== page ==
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exercises developing or displaying physical agility and coordination.

The modern sport


of gymnastics typically involves exercises on uneven bars, balance beam, floor, and
vaulting horse (for women), and horizontal and parallel bars, rings, floor, and pommel
horse (for men).
other physical or mental agility of a specified kind.
plural noun: gymnastics
"these vocal gymnastics make the music unforgettable"

What is gymnastics?

Gymnastics is a sport, in which athletes (called gymnasts), perform


acrobatic feats -- leaps, flips, turns, handstands, and more -- on a
piece of apparatus, such as a balance beam, or with a piece of
apparatus, like a rope or ribbon.
The formal definition of gymnastics, according to Oxford Dictionaries,
is "Exercises developing or displaying physical agility and
coordination. The modern sport of gymnastics typically involves
exercises on uneven bars, balance beam, floor, and vaulting horse (for
women), and horizontal and parallel bars, rings, floor, and pommel
horse (for men)."

What are the different types of gymnastics?

There are three types of gymnastics currently in the Olympics: artistic


gymnastics, rhythmic gymnastics, and trampoline. Artistic gymnastics
is the most commonly known type. Men and women both compete, on
equipment like the uneven bars, parallel bars, and rings. (Read more
on w

Types Of Competitive Gymnastics


Rhythmic gymnastics is probably the second best-known. In rhythmic,
gymnasts all compete on the same floor mat, but use ribbons, ropes,
hoops, and other equipment as part of their routines. (Get more info
on rhythmic gymnastics.)

Trampoline was named an Olympic discipline of gymnastics for the


2000 Olympics. Gymnasts perform routines on a trampoline,
completing flips on every single bounce. (More on trampoline.)
Other types of gymnastics not currently on the Olympic roster include
tumbling, acrobatic gymnastics, and group gymnastics. (Get more info
ontumbling, acrobatic, and group.)

What are the gymnastics events?


When people ask this they are usually referring to artistic gymnastics
apparatus. For women, this includes the vault, uneven bars, balance
beam, and floor exercise. (More on women's gymnastics events.) For
men, it's floor exercise, pommel horse, still rings, vault, parallel bars,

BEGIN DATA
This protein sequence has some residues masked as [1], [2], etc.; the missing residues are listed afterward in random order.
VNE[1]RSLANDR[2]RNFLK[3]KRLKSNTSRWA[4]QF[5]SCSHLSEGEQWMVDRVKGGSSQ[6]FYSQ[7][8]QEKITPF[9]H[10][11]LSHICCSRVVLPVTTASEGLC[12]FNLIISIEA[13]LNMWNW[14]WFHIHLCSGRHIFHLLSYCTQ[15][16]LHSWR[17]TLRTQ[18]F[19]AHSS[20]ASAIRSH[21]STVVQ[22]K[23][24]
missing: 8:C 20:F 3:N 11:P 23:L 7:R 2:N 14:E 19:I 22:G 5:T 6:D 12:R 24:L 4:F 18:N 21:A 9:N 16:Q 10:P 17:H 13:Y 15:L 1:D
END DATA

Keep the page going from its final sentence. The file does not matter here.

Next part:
and high bar. (More on men's gymnastics events.)

When did gymnastics become a sport?


Gymnastics can trace its roots all the way back to the ancient Greeks,
and has been included in the Olympics since the first modern Games
in 1896. The earliest Olympic competitions most closely align with
today's men'sartistic gymnastics: all participants were male, and
competed on events like parallel bars and high bar, though the rope
climb was an event then (and is no longer one). Find out much more
about gymnastics history.

Which are the best gymnastics teams?


In artistic gymnastics, the Soviet Union and Japan (on the men's side)
dominated the second half of the 20th century. More recently, the
United States, Russia, China, Romania, and Japan have been the top
teams in artistic gymnastics. In rhythmic gymnastics, Russia, and

other former Soviet countries like Belarus and Ukraine, have won the
most Olympic medals.
The youngest Olympic discipline, trampoline, has had a diverse group
of Olympic medalists, from Russia to China and Canada. (See all of
the Olympic medalists in gymnastics.)

Which are the biggest gymnastics competitions?


The Olympics is the ultimate gymnastics meet, and many young
gymnasts set their sights on making the Olympic gymnastics team.
The Olympics are held every four years, and artistic gymnastics teams
now have five members, starting at the 2012 Games in London. (The
teams used to have six members through the 2008 Games, and had
seven through the 1996 Games).
World Championships are the second biggest competition in
gymnastics, and in recent years have been held every non-Olympic
year. (In the '90s, there were two worlds in 1994, one for teams and
one for individuals, as well as a worlds in 1996, the Olympic year.
Worlds has sometimes been held every two years, too.)
Other major competitions include the European Championships, the
Asian Games, the Pan American Games, and World Cup meets.

In rhythmic gymnastics the athletes


perform with equipment instead of on
equipment. Gymnasts perform jumps,
tosses, leaps and other moves with different

types of apparatus, and are judged much


more on their grace, dance ability and
coordination than their power or tumbling
prowess.
Rhythmic gymnastics was added as an
Olympic sport in 1984, and competition was
held in the individual all-around. In 1996,
group competition was added. Participants
are female, and must be at least 16 years
old by the end of the Olympic year in order
to compete.
Top rhythmic gymnasts must have many
qualities: balance, flexibility, coordination
and strength are some of the most
important. They also must possess the
ability to compete under intense pressure.

The Competition
Olympic competition consists of: